Antimicrobial Resistance (AMR)

AMR is a major global public health threat, which risks us going back to a ‘pre-antibiotic era’, where patients could die from simple bacterial infections and life-saving treatments can no longer be performed safely. Across the EU, 25 000 people die each year from drug resistant infections (WHO). Worldwide, this number will increase to 10 million by 2050, according to the UK AMR Review (2016). Not only will this impact patient safety and recovery, but AMR also puts a heavy burden on the economy due to loss of income and productivity, as well as informal care requirements.

In Europe, the annual extra healthcare costs and productivity losses due to multidrug-resistant bacteria amount to 1.5 billion euros (European Commission, 2016).

The role of medtech in fighting resistance

Medical technologies (medical devices and in-vitro diagnostics) can play a part in preventing and controlling resistance in three distinct ways:

  1. Preventing healthcare-associated infections to develop in the first place and therefore avoiding the development of resistant strains and the overuse of antibiotics.
  2. Detecting and identifying bacterial infections and their susceptibility to medication, therefore avoiding the misuse of antibiotics.
  3. Monitoring and tracking resistance and enabling patient compliance to the appropriate use of antibiotics.
Discover some examples of these technologies throughout the patient pathway below

Interactive Patient Pathway Timeline

Illustration: Before admission to the hospital / in the community
1

Before admission to the hospital / in the community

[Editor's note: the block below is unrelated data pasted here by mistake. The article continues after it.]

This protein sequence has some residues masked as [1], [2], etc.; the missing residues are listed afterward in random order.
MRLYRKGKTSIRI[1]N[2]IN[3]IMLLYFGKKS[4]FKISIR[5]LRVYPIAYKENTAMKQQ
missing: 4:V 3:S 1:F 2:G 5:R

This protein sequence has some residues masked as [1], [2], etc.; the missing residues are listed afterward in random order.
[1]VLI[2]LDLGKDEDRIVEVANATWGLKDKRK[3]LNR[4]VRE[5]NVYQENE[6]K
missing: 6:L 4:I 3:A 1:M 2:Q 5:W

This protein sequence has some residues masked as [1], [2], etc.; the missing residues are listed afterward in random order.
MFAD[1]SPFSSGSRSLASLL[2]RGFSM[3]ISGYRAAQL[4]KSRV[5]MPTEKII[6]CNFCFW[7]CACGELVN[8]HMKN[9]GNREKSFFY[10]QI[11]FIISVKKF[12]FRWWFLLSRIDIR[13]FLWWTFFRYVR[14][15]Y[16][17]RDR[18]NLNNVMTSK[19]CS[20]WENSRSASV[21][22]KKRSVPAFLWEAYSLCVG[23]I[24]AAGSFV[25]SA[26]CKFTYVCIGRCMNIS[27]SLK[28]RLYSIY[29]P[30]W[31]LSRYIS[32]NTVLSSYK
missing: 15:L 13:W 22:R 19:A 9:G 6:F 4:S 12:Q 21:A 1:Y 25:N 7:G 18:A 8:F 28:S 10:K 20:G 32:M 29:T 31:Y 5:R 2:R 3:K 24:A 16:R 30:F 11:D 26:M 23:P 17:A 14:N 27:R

As the largest proportion of antibiotic consumption in humans takes place in the community (ECDC, 2014), it is essential that the overuse and misuse of antibiotics is tackled there in the first place. For patients having an elective procedure in a hospital, as well as in the case of an emergency admission, programmes can be put in place to help reduce the risks of healthcare-associated infections (and therefore the development of resistance) and to screen people for resistant strains.

What can be done
by technology?

Technology examples:

Illustration: Before admission to the hospital / in the community
2

Arrival at the ward

For many medical interventions patients need catheters (thin, clean hollow tube usually made of soft plastic or rubber). These are introduced in the body to inject (e.g. saline solution or anaesthetics) or remove fluids (e.g. urine, wound fluids). With such interventions, there is a risk for bacteria or fungus to grow in or around the catheter and spread to the patient’s bloodstream, causing an infection which will require the use of antibiotics.

What can be done
by technology?

Technology examples:

Illustration: Before admission to the hospital / in the community
3

In the operating room

An infection can occur after surgery in the part of the body where the procedure took place. These are called surgical site infections (SSIs) and they account for more than half of all adverse events in this group of patients.

What can be done
by technology?

Technology examples:

Illustration: Before admission to the hospital / in the community
4

During hospital stay & recovery

Patients staying at a hospital expect to recover quickly and receive the best possible care without being exposed to any unnecessary harm. Developing a resistant infection can prolong hospital stay and impede a quick recovery.

What can be done
by technology?

Technology examples:

Illustration: Before admission to the hospital / in the community
5

Discharged
and back at home

There is an increasing trend towards outpatient clinics and day surgery which means that patients continue to be treated in other healthcare facilities or in their home environment.

What can be done
by technology?

Technology examples:

Resources

Available for download.

MedTech Europe AMR Position Paper
Download
AMR infographic
Download
Healthcare-Associated Infections (HAIs) brochure
Download

MedTech Europe from diagnosis to cure

About MedTech Europe

Our mission is to make value-based, innovative medical technology available to more people, while supporting the transformation of healthcare systems onto a sustainable path.

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